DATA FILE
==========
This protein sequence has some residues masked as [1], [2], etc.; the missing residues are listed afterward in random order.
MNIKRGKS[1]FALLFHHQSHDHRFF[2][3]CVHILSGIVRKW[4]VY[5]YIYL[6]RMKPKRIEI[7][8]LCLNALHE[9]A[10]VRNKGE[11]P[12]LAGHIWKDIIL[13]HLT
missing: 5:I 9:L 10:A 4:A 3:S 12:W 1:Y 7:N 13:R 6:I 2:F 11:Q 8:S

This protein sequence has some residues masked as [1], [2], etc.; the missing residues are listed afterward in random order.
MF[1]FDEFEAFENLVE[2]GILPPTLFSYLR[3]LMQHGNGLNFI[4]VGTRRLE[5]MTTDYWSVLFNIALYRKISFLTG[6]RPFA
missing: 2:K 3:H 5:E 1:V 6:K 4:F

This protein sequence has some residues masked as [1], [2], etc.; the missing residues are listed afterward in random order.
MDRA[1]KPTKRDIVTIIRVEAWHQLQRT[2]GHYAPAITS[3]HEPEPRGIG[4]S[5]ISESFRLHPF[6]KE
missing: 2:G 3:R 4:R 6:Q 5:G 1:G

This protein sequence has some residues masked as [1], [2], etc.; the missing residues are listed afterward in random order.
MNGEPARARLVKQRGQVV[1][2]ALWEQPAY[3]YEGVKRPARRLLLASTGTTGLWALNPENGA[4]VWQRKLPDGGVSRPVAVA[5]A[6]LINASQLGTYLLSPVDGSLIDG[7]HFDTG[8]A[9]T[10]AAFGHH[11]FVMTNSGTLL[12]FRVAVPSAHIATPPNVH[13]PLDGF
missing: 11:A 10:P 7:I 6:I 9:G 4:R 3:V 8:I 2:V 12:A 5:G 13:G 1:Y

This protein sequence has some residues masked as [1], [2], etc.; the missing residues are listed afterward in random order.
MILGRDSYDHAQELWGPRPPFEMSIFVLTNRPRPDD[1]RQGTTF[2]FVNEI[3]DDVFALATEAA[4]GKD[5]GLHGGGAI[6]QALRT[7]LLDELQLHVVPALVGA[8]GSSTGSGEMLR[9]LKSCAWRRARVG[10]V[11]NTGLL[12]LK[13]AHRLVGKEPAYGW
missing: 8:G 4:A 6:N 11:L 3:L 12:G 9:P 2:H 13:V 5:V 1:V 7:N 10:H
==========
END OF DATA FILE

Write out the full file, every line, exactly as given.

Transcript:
This protein sequence has some residues masked as [1], [2], etc.; the missing residues are listed afterward in random order.
MNIKRGKS[1]FALLFHHQSHDHRFF[2][3]CVHILSGIVRKW[4]VY[5]YIYL[6]RMKPKRIEI[7][8]LCLNALHE[9]A[10]VRNKGE[11]P[12]LAGHIWKDIIL[13]HLT
missing: 5:I 9:L 10:A 4:A 3:S 12:W 1:Y 7:N 13:R 6:I 2:F 11:Q 8:S

This protein sequence has some residues masked as [1], [2], etc.; the missing residues are listed afterward in random order.
MF[1]FDEFEAFENLVE[2]GILPPTLFSYLR[3]LMQHGNGLNFI[4]VGTRRLE[5]MTTDYWSVLFNIALYRKISFLTG[6]RPFA
missing: 2:K 3:H 5:E 1:V 6:K 4:F

This protein sequence has some residues masked as [1], [2], etc.; the missing residues are listed afterward in random order.
MDRA[1]KPTKRDIVTIIRVEAWHQLQRT[2]GHYAPAITS[3]HEPEPRGIG[4]S[5]ISESFRLHPF[6]KE
missing: 2:G 3:R 4:R 6:Q 5:G 1:G

This protein sequence has some residues masked as [1], [2], etc.; the missing residues are listed afterward in random order.
MNGEPARARLVKQRGQVV[1][2]ALWEQPAY[3]YEGVKRPARRLLLASTGTTGLWALNPENGA[4]VWQRKLPDGGVSRPVAVA[5]A[6]LINASQLGTYLLSPVDGSLIDG[7]HFDTG[8]A[9]T[10]AAFGHH[11]FVMTNSGTLL[12]FRVAVPSAHIATPPNVH[13]PLDGF
missing: 11:A 10:P 7:I 6:I 9:G 4:R 3:V 8:I 2:V 12:A 5:G 13:G 1:Y

This protein sequence has some residues masked as [1], [2], etc.; the missing residues are listed afterward in random order.
MILGRDSYDHAQELWGPRPPFEMSIFVLTNRPRPDD[1]RQGTTF[2]FVNEI[3]DDVFALATEAA[4]GKD[5]GLHGGGAI[6]QALRT[7]LLDELQLHVVPALVGA[8]GSSTGSGEMLR[9]LKSCAWRRARVG[10]V[11]NTGLL[12]LK[13]AHRLVGKEPAYGW
missing: 8:G 4:A 6:N 11:L 3:L 12:G 9:P 2:H 13:V 5:V 1:V 7:N 10:H